The FINANCIAL — Pro-cyclical behavior and short-term focused shareholders have pushed “switch to growth” to the top of EY’s annual ranking of business risks in mining and metals companies globally.
Need to cement productivity gains still top three issue
Leverage concerns for mid-tiers and juniors puts access to capital as key risk
Cybersecurity and innovation risks increase
EY’s Business risks in mining and metals 2015-2016 report, released on June 29, finds that the lack of investment by miners is shrinking supply pipelines and reducing sustainability of production volumes, which also limits future growth options.
The top 10 business risks for mining and metals companies today, compared to the top 10 in EY’s 2008 report at the peak of the super-cycle, provides a stark contrast to the issues faced now and then, and underlines the cyclical nature of the sector. Just three of the top 10 risks from 2008 rank in the top 10 this year.
EY Global Mining & Metals Leader Mike Elliott says:
“Growth today is undoubtedly fraught with risk and tension, but standing still is not an option. Growth is essential in an industry that diminishes with every tonne or ounce it produces, where value is ultimately destroyed if the pipeline is not replenished.”
The inevitable upturn in the cycle for most commodities is expected in the next few years because of emerging constraints in new supply from lack of exploration and development in recent years, the removal of high-cost supply and the expected continued growth in demand.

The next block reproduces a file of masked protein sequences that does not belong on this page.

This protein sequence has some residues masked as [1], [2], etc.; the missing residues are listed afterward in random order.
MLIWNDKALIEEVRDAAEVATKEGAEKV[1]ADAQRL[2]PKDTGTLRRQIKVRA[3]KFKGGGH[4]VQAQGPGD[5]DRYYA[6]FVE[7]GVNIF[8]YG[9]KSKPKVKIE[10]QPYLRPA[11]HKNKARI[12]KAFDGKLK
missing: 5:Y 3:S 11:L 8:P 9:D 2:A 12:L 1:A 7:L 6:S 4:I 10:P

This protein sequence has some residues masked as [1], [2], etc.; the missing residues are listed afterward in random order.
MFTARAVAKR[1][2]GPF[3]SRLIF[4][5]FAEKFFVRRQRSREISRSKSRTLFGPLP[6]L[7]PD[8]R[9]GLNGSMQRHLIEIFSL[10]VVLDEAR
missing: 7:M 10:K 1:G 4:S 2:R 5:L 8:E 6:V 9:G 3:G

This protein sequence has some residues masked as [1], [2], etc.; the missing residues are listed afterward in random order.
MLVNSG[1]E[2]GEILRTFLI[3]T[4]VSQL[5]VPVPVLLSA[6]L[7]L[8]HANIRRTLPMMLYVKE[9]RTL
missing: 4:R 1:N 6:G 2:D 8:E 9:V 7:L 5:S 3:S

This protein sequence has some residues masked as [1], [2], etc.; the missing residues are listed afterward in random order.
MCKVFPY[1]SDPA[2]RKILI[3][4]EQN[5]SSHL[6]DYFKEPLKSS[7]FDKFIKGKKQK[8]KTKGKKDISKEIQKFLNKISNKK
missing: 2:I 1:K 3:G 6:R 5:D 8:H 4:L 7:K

However, Elliott says: “Many mining companies risk missing future growth prospects because they are hostage to highly risk-averse investors and, as a result, are focused on short-term cost-cutting and maximizing current returns to shareholders.”
Adding to the threat, new competition is emerging from private capital investors and commodity traders, who may be in stronger strategic and financial positions to make long-term countercyclical investments without the resistance of risk-averse public shareholders.
“Unless mining companies reinvest, they are essentially liquidating their asset base,” says Elliott. “The switch to growth is looming, and assets are now still relatively cheap. Given the long lead time to develop new supply, decisions to invest for future growth have to be made now or long-term returns will be lowered.”
Productivity and access to capital both maintained a top three ranking on the risk list, at number two and three, respectively, each down one spot from last year. New entrants to the top 10 risk list include cybersecurity and innovation.